There’s always chanting coming from somewhere. We have a new king, and flags of the Spanish Republic in Exile add dark marks of color up and down the duny streets that run past the four large open windows; Ni rey, Ni reina. The same breeze that ripples their dissenting reds yellows and purples slides along the sticky table, fluttering last night’s rolling papers across the un-mopped floor, where they stick to something horrible that I stepped in this morning. All the glasses are full of cigarette butts and warm gin. We’ve had about eight going away soirees and if I have to break up any more coke parties in the bathroom to brush my teeth, I’m going to renounce my residency.
I haven’t written for days because I’m not a writer, and my thoughts are manic and punctuated by drunken outbursts and ill-begotten lusty messages (mistakes in Spanish grammar take the bite out of both). The apartment has smelled of heat and cigarettes for days, and suitcases in various states of packing represent the disparate plans and departure dates of the three of us who live here: San Francisco, Buenos Aires, and Johannesburg.
At this point my eyes are dull and I need a drink. From one of the small balconies I can see into the closest old-man bar (the only variety worth a damn). Someone’s at the gambling machine and the barman is waltzing alone in the street spilling a glass of the light vermouth for which this place is famous. The sun isn’t going down but my worthless phone is stuck on Icelandic time, and doing the math I determine it is indeed not too early to indulge. It’s been a day that calls for drinking, for godsake.
I leave the spite email I’d been impassively drafting, a response to one I’d gotten hours before bearing ill news about the disintegrating San Francisco life I’d abandoned to its fate nine months ago. Both my best friends are banging my ex and fighting about it STOP Everyone is depressed STOP Bad sex and Jameson are the new religion STOP. I’ll be back there in three weeks and all I can think about are cheesesteaks, large coffees, and punching my ex in the dick. I managed to relate this desire to my roommate in French and feel that fact alone moves me up to a level C1.
I grab a general amount of currency and head downstairs.
The legions of day-drinkers draped across public spaces and plazas add an urgency to these last few days. I stop to check my broken phone at the corner where I traditionally catch some rogue wifi. At this hour post-siesta there’s no hope in rousing the other immigrants from their youtube hangovers, and frankly this drink needed to be drunk alone. Furthermore there’s no response to the flurry of weirdly-phrased Spanish come-ons I fired off to a couple of second-stringers late last night, because I have a misplaced need for affection at that hour. That’s certainly for the best, though that boldness will haunt me in the cold light of day when I cross them at the grocery store whilst buying spreadable cheese and diet coke.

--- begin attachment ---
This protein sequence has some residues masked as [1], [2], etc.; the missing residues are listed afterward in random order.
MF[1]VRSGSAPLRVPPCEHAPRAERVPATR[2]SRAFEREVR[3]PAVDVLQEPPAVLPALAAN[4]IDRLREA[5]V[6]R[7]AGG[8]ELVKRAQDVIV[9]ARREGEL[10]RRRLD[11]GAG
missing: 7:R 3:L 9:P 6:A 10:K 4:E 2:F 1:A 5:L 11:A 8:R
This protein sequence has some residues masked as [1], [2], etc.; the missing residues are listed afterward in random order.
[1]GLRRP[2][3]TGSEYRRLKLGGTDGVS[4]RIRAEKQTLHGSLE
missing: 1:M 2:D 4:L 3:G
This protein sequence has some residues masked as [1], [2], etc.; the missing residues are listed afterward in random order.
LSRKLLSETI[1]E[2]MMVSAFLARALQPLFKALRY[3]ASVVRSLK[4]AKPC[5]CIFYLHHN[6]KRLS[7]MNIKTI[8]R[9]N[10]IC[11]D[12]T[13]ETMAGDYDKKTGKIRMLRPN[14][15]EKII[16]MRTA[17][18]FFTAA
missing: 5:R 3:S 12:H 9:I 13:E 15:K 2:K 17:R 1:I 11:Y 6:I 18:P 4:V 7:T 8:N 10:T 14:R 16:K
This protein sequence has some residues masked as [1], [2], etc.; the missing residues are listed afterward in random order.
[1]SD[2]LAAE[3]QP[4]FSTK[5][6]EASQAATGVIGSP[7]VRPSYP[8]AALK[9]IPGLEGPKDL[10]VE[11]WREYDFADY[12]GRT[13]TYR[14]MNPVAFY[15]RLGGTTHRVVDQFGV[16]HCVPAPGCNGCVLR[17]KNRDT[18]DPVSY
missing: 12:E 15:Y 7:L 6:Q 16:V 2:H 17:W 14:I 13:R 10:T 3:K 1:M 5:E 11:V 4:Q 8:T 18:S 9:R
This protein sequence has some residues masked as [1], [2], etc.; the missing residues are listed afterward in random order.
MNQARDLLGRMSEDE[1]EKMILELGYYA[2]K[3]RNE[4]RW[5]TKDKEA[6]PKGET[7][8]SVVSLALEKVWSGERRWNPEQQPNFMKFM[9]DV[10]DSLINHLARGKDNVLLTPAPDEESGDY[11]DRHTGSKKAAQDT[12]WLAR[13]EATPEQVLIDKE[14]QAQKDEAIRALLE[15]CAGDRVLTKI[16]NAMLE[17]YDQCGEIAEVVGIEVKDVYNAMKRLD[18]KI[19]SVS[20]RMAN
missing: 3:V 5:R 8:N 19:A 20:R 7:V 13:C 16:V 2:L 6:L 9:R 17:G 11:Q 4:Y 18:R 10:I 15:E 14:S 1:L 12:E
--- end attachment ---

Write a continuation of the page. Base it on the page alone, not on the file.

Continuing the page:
I stand at the bar surrounded by old men shouting “venga coño” at various members of the Spanish National soccer team. This is where I pick up most of my functional vocabulary. Once the bartender comes in from dancing, shirt glistening and thirst unquenched, I order a tall glass of the same vermouth that his mirth advertized, and reflect on the decisions I’ve made.
I have an aversion to success and am debilitatingly self-reflective, it’s true. That needs to be taken into account. But goddamnit, I don’t understand the world anymore. Spain has certainly put that into perspective. Everything around me has disintegrated into mayhem, and that is oddly freeing.
Spain just scored a goal and someone’s abuelo is buying the bar a round of tiny beers.
I’ve learned to accept that seeking catharsis in mutual understanding is a fool’s errand and not the point. We’re emotionally developed enough to render rational thought not only inconvenient but impractical; contradiction is no impediment.
The barman gives me mushrooms, God’s most fucking inglorious food.
Everyone can do what they want, just be direct, that is the only salvation. And that frees everyone from the burden of frustration.
And then I would have more time to drink vermouth.
I’ll be gone for nearly three months and maybe nothing will change here just as, disappointingly, nothing has changed back home. People will still struggle, and drink in the streets and yell and scream all night because of it. And I’ll make bad decisions and I’ll forgive unforgivable things, but all I want is a clear conscience.